This work may not be copied, distributed, displayed, published, reproduced, transmitted, modified, posted, sold, licensed, or used for commercial purposes. By downloading this file, you are agreeing to the publisher’s Terms & Conditions.

Original Research

Combination Treatment With Benzodiazepines and SSRIs for Comorbid Anxiety and Depression: A Review

Boadie W. Dunlop Paula G. Davis

Published: June 17, 2008

Article Abstract

Objective: To review the literature on the co-occurrence of anxiety with depressive disorders and the rationale for and use of combination treatment with benzodiazepines and selective serotonin reuptake inhibitors/serotonin-norepinephrine reuptake inhibitors (SSRIs/SNRIs) for treating comorbid anxiety and depression.

Data Sources: PubMed and PsycINFO were searched using terms identified as relevant based on existing practice guidelines. The primary search terms were anxiety, anxiety disorders, depression, depressive disorders, comorbidity, epidemiology, benzodiazepines, antidepressants, pharmacology, clinical trials, and pharmacotherapy. Reference lists of identified articles were also reviewed to ensure capture of relevant literature.

Study Selection: Publications were selected for inclusion in the review if they applied to adult populations and specifically addressed the comorbidity of anxiety and depression, their epidemiology, or their management. Case reports and case series were not considered for inclusion.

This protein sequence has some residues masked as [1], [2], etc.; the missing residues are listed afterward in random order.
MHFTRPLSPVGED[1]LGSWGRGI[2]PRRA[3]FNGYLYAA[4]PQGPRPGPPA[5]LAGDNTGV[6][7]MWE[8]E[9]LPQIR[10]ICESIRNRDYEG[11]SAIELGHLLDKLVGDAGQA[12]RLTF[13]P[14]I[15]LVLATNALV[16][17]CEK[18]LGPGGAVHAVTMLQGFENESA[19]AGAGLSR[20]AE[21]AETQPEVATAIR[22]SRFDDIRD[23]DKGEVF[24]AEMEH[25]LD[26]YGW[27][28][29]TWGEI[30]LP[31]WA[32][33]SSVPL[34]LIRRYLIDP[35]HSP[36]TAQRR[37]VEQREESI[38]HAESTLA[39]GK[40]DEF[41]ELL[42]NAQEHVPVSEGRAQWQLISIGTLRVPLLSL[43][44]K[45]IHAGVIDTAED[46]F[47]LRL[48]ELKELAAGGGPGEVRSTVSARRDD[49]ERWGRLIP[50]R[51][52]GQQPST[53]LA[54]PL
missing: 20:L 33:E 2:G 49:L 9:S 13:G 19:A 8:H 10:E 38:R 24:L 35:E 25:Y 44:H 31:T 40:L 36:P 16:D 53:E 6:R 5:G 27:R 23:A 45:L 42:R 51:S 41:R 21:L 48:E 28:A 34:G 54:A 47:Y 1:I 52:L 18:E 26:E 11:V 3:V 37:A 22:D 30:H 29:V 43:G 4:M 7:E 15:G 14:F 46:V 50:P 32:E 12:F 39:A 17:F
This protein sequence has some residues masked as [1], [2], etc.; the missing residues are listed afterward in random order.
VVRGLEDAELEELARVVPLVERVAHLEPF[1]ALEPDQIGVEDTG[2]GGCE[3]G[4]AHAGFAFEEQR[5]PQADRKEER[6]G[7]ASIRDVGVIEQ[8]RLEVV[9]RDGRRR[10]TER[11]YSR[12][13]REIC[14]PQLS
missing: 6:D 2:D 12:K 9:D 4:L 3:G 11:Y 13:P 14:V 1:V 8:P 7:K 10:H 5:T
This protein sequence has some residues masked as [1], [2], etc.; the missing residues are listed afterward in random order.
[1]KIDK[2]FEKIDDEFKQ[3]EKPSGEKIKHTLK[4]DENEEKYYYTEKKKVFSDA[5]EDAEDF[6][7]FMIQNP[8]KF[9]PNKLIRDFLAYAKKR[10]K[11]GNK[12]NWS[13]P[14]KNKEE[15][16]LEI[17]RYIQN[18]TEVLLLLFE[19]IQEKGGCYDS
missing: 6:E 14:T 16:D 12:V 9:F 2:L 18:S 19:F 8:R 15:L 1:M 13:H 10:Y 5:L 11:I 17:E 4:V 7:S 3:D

Data Extraction: Each author assessed the publications independently for content related to the review topics. Findings considered relevant to the clinical understanding and management of comorbid anxiety and depression were incorporated into the review.

Data Synthesis: Comorbidity is very common among patients with anxiety and depressive disorders, and, even when full criteria for 2 separate disorders are not met, subsyndromal symptoms are often present. Little controlled research has explored how benzodiazepines and SSRIs/SNRIs may be usefully combined, yet their combination is frequently employed in clinical practice. Patients with comorbidities are likely to have poorer treatment outcomes and have greater utilization of health care resources. Currently SSRIs/SNRIs are considered first-line therapy and are effective in both anxiety and depressive states. Nevertheless, many patients have only a partial response or have difficulty tolerating efficacious doses of antidepressant monotherapy. Benzodiazepines appear to improve treatment outcomes when an anxiety disorder co-occurs with depression or for depression characterized by anxious features. Specifically, they may provide benefits both in terms of speed of response and overall response.

Conclusions: Long-term management plans for anxiety disorder with or without comorbid depression should include strategies for acute or short-term care, long-term maintenance, and episodic or breakthrough symptoms. Combination therapy with benzodiazepines and antidepressants in appropriate clinical settings may improve outcomes over monotherapy in some patients.

Some JCP and PCC articles are available in PDF format only. Please click the PDF link at the top of this page to access the full text.

Related Articles

Volume: 10

Quick Links: